Symphony taps Russian masters in brilliant opening night
Oct. 7, 2017
The Fox Valley Symphony Orchestra has, for more than 50 years, been a cornerstone of the arts scene in our community. Having been to numerous opening nights, I was expecting another evening of high quality musicianship on Saturday evening at the Fox Cities Performing Arts Center.
And to say I was delighted would be a colossal understatement. Despite being commonplace for both audience and critics to laud effusive praise even when it may not be entirely warranted, I find it impossible to offer anything less than earnest appreciation and awe.
On to the music ó a night of Russian masters. Unknown by many in the audience, Tchaikovskyís Overture to Voyevoda was a microcosm of Maestro Brian Gronerís 22-year tenure with this orchestra as this performance became better and better over time. Before it even started I was skeptical of the programming of this piece ó Tchaikovsky himself hated it so much he destroyed it only to rewrite it years later as his much better Opus 78 by the same name.
The performance of a lesser work can be effective if the orchestra is able to overcome the compositional limitations. And they did. Near the start of the B section, the soulful horn calls and oft-asynchronous string accompaniment unfolded into a deep and rich presentation of the second melody, with well-tuned octave coupling between violins and cellos that reminded me of the great melodies of much-later Rachmaninoff.
Yet, the very good reason for programming a relatively easy opener was apparent as the evening continued. Offering a much greater challenge to both performers and the audience was Shostakovichís Violin Concerto No. 1, Opus 77. Unlike the Tchaikovsky, this work was loved by its composer but wasnít initially offered for performance out of fear of retribution from Stalin and the Soviet censors who would have certainly found it unmelodious, disloyal and inaccessible.
Wen-Lei Guís solo violin performance was nothing short of perfection. Letís start with the first movement, a nocturne, but certainly not a serenade resembling Chopin or Mozart. Laboring under the weight of the world, Shostakovich sets this opening as if the violinist is trudging through the night, alone, suppressed by the darkness. Fittingly, Wen-Lei Guís rich tone throughout the range of her instrument conveyed depth and coldness and the kind of solitude that the composer himself must have felt under 1945 Soviet rule. It was perfect.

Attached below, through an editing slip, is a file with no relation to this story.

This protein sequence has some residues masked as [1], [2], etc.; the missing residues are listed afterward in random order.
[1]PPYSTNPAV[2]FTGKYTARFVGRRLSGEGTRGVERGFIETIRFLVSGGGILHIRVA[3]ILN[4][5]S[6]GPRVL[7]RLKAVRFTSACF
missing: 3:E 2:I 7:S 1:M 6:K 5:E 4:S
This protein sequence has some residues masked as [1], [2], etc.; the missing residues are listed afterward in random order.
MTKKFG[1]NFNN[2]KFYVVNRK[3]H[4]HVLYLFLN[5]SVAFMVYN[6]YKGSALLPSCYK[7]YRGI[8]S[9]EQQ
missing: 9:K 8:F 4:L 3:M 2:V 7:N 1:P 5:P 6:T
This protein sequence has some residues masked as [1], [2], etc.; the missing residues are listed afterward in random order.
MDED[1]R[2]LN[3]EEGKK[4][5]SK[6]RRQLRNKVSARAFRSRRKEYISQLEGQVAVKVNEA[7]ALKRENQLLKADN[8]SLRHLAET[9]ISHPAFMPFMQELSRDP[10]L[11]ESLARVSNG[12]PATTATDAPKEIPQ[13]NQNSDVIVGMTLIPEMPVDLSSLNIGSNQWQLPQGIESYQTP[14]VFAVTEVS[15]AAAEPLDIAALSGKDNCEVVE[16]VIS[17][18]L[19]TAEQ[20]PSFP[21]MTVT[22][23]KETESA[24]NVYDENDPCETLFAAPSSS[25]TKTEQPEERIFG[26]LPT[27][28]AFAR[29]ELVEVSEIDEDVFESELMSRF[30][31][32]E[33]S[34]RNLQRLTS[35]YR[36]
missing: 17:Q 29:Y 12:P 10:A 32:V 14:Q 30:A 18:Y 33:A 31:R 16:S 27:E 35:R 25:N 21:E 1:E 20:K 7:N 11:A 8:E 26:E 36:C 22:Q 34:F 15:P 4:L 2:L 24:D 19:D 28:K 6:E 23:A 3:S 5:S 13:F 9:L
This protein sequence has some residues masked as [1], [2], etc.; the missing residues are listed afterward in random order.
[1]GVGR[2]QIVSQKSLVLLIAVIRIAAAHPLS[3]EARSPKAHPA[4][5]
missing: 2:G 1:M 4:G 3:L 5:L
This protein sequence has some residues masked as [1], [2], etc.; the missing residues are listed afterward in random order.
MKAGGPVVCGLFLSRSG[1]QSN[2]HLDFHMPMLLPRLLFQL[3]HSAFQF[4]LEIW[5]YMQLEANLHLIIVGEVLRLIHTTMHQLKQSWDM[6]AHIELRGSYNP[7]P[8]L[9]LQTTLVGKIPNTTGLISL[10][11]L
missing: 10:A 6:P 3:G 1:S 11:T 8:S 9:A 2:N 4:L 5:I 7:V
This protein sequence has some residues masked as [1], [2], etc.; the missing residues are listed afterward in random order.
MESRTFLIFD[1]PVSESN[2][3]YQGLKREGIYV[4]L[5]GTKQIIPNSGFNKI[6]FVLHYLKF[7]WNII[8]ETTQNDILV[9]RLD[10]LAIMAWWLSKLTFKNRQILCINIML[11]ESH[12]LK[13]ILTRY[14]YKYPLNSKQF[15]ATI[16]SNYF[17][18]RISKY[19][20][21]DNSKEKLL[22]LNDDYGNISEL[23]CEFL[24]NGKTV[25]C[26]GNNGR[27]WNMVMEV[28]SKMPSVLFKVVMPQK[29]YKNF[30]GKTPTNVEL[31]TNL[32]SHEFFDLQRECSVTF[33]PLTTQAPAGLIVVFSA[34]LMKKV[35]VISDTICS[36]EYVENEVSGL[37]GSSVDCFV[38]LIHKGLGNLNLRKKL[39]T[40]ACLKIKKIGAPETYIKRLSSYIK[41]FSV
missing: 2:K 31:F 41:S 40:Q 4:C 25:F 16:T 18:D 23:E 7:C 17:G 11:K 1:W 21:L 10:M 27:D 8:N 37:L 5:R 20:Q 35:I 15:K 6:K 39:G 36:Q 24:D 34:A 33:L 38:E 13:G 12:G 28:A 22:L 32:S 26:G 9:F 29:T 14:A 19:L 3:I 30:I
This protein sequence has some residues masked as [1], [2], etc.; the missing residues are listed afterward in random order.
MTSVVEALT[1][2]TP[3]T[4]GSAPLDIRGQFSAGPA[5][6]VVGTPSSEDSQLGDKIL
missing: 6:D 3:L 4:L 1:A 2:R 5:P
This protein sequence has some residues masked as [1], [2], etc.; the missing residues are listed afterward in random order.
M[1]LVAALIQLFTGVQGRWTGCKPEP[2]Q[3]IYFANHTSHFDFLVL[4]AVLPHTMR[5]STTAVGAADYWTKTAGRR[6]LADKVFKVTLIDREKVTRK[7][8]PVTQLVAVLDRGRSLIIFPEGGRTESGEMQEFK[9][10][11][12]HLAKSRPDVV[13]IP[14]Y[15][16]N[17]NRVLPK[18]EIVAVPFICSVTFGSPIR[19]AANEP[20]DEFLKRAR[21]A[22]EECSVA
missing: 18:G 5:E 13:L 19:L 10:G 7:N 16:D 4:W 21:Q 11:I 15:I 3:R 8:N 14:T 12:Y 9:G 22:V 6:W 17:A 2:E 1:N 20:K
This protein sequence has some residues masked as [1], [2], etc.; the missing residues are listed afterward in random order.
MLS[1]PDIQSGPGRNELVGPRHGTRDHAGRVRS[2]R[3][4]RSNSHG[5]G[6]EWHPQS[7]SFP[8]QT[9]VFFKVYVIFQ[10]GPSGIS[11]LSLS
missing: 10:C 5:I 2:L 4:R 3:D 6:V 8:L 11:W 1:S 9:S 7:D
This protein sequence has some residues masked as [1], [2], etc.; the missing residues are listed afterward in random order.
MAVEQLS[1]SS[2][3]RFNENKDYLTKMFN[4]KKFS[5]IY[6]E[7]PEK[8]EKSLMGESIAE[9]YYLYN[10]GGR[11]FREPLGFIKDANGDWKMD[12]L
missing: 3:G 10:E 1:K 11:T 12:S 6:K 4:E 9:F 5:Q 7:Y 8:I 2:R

But the 2nd movement scherzo was quite different, a lively clock-like ride, scary and quite difficult, especially for the woodwinds. Despite a few errant ticks and a misplaced tock or two, the orchestra was stretched technically and pulled it off quite well.
My favorite movement, though, was the Passacaglia. Shostakovich makes it his own, with an angular 17-measure phrase presented by basses and double-bassoon in a kind of drawn out dirge. Step-by-step, the orchestra introduced the main theme as, with eyes closed, Wen-Lei Gu prepared to join, and then offered deeply effective richness and expressiveness from start to finish.
A great soloist should capture the audience and hold them with every note (even when thereís no memorable melody to grab), and this eveningís masterful violinist did exactly that.
Following a five-minute cadenza of angular arpeggios and challenging double-stops, Wen-Lei Guís virtuosity made it seem as if only seconds had passed and led into the final Burlesque. The final movement was a type of carnival ride that didnít leave you with a melody, but with something much better: life!
Ending with the popular Mussorgskyís Pictures at an Exhibition was a great programmatic choice. Familiar to many in the audience and able to show off the varied talent of the performers, it was the perfect end to another successful opening night for our own Fox Valley Symphony Orchestra.